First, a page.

Cloyd Boyer

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Cloyd Boyer
Cloyd Boyer 1953.jpg
Boyer in about 1952
Born: (1927-09-01) September 1, 1927 (age 89)
Alba, Missouri
Batted: Right Threw: Right
MLB debut
April 23, 1949, for the St. Louis Cardinals
Last MLB appearance
September 24, 1955, for the Kansas City Athletics
MLB statistics
Win–loss record 20–23
Earned run average 4.73
Strikeouts 198

Cloyd Victor Boyer Jr. (born September 1, 1927 in Alba, Missouri) is a former right-handed pitcher and pitching coach in Major League Baseball who played between 1949 and 1955 for the St. Louis Cardinals (1949–52) and Kansas City Athletics (1955).

In a five-season career, Boyer posted a 20-23 record with 198 strikeouts and a 4.73 earned run average in 395⅔ innings pitched, including 13 complete games, three shutouts, and two saves.

Cloyd Boyer also played for the Duluth Dukes, a Cardinals minor league team, in 1947. During the 1947 season in Duluth, Boyer compiled a record of 16 wins against 9 losses. He struck out 239 and easily took the strikeout lead in the Northern League. After that season, he was sold to the Houston Buffs, for whom he played in 1948.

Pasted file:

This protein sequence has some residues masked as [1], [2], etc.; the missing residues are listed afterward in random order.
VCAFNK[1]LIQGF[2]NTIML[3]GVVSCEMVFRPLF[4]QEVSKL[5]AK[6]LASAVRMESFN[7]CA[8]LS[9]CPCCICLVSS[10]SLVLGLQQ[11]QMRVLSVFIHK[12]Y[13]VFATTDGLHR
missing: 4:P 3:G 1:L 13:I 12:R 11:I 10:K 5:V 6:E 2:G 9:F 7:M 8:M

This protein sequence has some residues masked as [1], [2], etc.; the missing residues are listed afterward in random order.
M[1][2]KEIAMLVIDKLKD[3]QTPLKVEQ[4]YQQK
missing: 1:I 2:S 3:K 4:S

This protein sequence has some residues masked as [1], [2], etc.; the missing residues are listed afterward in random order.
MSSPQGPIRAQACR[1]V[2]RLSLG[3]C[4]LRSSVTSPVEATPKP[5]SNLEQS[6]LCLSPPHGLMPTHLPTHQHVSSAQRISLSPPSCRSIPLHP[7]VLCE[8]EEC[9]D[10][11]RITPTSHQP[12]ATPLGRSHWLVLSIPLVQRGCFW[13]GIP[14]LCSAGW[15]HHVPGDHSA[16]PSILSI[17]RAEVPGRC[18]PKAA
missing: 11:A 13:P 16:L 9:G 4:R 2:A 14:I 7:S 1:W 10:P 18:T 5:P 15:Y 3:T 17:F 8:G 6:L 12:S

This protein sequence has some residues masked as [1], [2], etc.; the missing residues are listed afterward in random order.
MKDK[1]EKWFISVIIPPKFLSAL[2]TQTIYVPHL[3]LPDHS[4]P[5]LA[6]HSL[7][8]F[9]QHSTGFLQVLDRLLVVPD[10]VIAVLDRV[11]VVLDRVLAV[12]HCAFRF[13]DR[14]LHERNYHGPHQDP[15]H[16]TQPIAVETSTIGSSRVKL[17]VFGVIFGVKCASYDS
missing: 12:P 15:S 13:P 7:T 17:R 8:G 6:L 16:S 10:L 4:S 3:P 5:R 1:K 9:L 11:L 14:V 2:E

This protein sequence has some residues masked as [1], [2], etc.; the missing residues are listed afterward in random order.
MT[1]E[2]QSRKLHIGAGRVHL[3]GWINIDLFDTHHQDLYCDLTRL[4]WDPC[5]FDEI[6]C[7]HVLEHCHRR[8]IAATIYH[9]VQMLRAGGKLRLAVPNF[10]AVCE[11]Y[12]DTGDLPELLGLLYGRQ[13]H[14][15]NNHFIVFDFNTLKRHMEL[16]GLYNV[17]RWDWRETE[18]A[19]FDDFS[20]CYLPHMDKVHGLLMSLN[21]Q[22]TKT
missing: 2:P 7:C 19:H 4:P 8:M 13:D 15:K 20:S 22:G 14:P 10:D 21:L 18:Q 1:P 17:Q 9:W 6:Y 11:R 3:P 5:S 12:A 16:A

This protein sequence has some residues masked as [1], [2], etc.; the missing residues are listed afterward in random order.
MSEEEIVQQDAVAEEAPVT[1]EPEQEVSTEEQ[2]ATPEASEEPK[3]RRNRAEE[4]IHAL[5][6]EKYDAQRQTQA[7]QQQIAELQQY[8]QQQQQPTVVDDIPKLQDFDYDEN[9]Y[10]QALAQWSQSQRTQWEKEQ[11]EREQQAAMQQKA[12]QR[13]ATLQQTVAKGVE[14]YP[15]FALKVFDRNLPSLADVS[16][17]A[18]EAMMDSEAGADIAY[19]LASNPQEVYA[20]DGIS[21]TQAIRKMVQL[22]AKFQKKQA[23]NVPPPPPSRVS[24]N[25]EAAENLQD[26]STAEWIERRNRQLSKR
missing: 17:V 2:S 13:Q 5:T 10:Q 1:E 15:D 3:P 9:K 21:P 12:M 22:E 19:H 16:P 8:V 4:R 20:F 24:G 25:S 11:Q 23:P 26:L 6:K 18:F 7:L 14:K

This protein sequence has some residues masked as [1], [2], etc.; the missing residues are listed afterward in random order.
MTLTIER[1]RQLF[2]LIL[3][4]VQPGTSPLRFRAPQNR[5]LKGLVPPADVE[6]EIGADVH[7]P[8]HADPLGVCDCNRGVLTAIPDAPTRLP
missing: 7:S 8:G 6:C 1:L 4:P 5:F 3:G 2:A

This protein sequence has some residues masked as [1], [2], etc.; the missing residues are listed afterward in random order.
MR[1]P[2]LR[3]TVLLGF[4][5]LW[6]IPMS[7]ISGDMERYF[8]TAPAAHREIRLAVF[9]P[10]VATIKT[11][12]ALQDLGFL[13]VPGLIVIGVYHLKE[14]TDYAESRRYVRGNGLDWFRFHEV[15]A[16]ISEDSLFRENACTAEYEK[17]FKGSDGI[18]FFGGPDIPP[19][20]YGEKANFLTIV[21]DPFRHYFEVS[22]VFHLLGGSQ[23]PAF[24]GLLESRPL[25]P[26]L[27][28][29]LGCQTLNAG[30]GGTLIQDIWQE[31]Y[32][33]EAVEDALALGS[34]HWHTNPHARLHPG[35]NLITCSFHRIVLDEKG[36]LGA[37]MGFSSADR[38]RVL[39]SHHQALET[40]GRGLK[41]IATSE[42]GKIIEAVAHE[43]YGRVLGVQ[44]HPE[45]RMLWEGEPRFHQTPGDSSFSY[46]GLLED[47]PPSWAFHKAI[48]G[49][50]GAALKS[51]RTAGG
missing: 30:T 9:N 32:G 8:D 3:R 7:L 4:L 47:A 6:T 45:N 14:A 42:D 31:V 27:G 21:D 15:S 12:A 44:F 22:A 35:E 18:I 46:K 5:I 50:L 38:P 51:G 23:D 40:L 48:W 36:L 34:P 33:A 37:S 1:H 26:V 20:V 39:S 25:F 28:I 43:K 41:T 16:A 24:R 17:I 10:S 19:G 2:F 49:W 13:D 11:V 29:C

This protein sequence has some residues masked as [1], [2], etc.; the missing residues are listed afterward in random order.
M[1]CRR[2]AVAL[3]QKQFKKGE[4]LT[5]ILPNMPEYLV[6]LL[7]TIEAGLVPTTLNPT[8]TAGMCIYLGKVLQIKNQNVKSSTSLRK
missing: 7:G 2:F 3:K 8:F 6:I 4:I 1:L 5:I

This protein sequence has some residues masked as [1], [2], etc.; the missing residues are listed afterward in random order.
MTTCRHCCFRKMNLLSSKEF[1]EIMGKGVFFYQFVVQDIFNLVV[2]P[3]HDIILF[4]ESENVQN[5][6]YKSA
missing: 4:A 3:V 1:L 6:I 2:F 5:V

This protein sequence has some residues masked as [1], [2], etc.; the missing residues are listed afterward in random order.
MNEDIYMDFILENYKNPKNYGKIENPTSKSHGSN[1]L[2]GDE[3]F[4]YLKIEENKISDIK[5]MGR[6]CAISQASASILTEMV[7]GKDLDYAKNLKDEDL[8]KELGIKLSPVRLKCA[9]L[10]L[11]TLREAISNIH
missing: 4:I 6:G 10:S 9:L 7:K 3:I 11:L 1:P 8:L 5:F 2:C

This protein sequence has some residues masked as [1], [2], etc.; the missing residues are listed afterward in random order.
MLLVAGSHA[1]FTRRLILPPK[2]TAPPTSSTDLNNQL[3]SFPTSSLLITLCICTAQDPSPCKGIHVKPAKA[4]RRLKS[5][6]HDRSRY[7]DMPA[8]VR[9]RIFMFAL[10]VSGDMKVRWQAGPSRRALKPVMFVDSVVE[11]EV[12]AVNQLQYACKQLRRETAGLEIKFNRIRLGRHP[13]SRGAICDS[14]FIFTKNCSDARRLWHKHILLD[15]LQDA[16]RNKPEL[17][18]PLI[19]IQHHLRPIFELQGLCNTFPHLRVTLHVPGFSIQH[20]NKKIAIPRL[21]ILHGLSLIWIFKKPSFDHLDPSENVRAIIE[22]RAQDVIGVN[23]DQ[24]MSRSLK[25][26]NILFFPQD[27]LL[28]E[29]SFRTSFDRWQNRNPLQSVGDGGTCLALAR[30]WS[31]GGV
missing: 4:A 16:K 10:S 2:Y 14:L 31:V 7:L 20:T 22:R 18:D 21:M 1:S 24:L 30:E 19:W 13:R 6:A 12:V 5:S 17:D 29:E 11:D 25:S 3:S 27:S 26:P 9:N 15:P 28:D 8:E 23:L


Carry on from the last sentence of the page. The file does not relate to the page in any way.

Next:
After his playing career, Boyer became a scout, minor league pitching instructor and major league pitching coach—spending much of his time in the New York Yankees organization. He was the pitching coach during Bobby Cox's first term as manager of the Atlanta Braves. Boyer is credited with helping Fritz Peterson become a star pitcher.[1]

Cloyd Boyer is the older brother of star major league third basemen Ken Boyer (1931-1982) and Clete Boyer (1937-2007).[2]


  1. ^ Gallagher, Mark (2003). The Yankee Encyclopedia (6th ed.). Sports Publishing LLC. pp. 175–176. 
  2. ^ Boyer, Cloyd.

External links[edit]

Preceded by
Whitey Ford
New York Yankees pitching coach
Succeeded by
Art Fowler
Preceded by
Johnny Sain
Atlanta Braves pitching coach
Succeeded by
Rube Walker
Preceded by
Billy Connors
Kansas City Royals pitching coach
Succeeded by
Gary Blaylock